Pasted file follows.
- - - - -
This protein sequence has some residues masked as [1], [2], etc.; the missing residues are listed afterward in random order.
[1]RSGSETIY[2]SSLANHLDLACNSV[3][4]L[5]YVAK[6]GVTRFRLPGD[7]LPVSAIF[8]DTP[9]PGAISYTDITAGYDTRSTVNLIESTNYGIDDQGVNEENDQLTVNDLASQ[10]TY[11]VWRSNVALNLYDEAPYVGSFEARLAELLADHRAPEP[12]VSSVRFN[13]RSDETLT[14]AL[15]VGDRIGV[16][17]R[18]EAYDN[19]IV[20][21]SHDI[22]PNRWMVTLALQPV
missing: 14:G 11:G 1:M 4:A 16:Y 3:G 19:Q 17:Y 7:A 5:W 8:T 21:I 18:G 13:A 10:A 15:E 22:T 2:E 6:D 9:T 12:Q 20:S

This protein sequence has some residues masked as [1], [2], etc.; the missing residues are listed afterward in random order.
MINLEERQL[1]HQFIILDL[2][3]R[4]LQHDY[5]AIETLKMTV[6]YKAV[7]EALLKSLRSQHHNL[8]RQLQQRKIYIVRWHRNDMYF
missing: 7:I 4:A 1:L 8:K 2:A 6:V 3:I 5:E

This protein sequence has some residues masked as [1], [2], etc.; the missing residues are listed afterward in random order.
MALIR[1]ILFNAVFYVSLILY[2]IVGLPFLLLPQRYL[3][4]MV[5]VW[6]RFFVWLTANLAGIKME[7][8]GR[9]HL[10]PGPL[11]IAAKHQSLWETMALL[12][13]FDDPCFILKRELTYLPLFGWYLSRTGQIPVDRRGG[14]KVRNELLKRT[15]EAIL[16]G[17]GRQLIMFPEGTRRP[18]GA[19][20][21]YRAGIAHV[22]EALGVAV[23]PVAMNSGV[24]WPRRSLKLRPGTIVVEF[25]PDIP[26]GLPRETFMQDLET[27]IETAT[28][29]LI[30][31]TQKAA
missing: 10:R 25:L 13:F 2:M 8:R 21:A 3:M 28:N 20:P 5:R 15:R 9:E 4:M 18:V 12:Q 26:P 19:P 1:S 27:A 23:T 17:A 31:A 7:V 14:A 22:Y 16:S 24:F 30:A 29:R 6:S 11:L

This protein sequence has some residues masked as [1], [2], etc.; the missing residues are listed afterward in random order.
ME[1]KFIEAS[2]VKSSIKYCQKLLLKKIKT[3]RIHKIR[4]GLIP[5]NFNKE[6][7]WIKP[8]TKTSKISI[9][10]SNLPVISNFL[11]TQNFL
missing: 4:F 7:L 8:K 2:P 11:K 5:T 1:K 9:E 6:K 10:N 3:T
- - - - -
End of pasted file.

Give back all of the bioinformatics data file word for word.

This protein sequence has some residues masked as [1], [2], etc.; the missing residues are listed afterward in random order.
[1]RSGSETIY[2]SSLANHLDLACNSV[3][4]L[5]YVAK[6]GVTRFRLPGD[7]LPVSAIF[8]DTP[9]PGAISYTDITAGYDTRSTVNLIESTNYGIDDQGVNEENDQLTVNDLASQ[10]TY[11]VWRSNVALNLYDEAPYVGSFEARLAELLADHRAPEP[12]VSSVRFN[13]RSDETLT[14]AL[15]VGDRIGV[16][17]R[18]EAYDN[19]IV[20][21]SHDI[22]PNRWMVTLALQPV
missing: 14:G 11:G 1:M 4:A 16:Y 3:G 19:Q 17:Y 7:A 5:W 8:T 21:I 18:G 13:A 10:A 15:E 22:T 2:E 6:D 9:T 12:Q 20:S

This protein sequence has some residues masked as [1], [2], etc.; the missing residues are listed afterward in random order.
MINLEERQL[1]HQFIILDL[2][3]R[4]LQHDY[5]AIETLKMTV[6]YKAV[7]EALLKSLRSQHHNL[8]RQLQQRKIYIVRWHRNDMYF
missing: 7:I 4:A 1:L 8:K 2:A 6:V 3:I 5:E

This protein sequence has some residues masked as [1], [2], etc.; the missing residues are listed afterward in random order.
MALIR[1]ILFNAVFYVSLILY[2]IVGLPFLLLPQRYL[3][4]MV[5]VW[6]RFFVWLTANLAGIKME[7][8]GR[9]HL[10]PGPL[11]IAAKHQSLWETMALL[12][13]FDDPCFILKRELTYLPLFGWYLSRTGQIPVDRRGG[14]KVRNELLKRT[15]EAIL[16]G[17]GRQLIMFPEGTRRP[18]GA[19][20][21]YRAGIAHV[22]EALGVAV[23]PVAMNSGV[24]WPRRSLKLRPGTIVVEF[25]PDIP[26]GLPRETFMQDLET[27]IETAT[28][29]LI[30][31]TQKAA
missing: 10:R 25:L 13:F 2:M 8:R 21:A 3:M 28:N 20:P 5:R 15:R 9:E 4:M 18:V 12:Q 26:P 19:P 1:S 27:A 23:T 17:A 31:A 7:V 14:A 22:Y 16:S 24:F 30:A 29:R 6:S 11:L

This protein sequence has some residues masked as [1], [2], etc.; the missing residues are listed afterward in random order.
ME[1]KFIEAS[2]VKSSIKYCQKLLLKKIKT[3]RIHKIR[4]GLIP[5]NFNKE[6][7]WIKP[8]TKTSKISI[9][10]SNLPVISNFL[11]TQNFL
missing: 4:F 7:L 8:K 2:P 11:K 5:T 1:K 9:E 6:K 10:N 3:T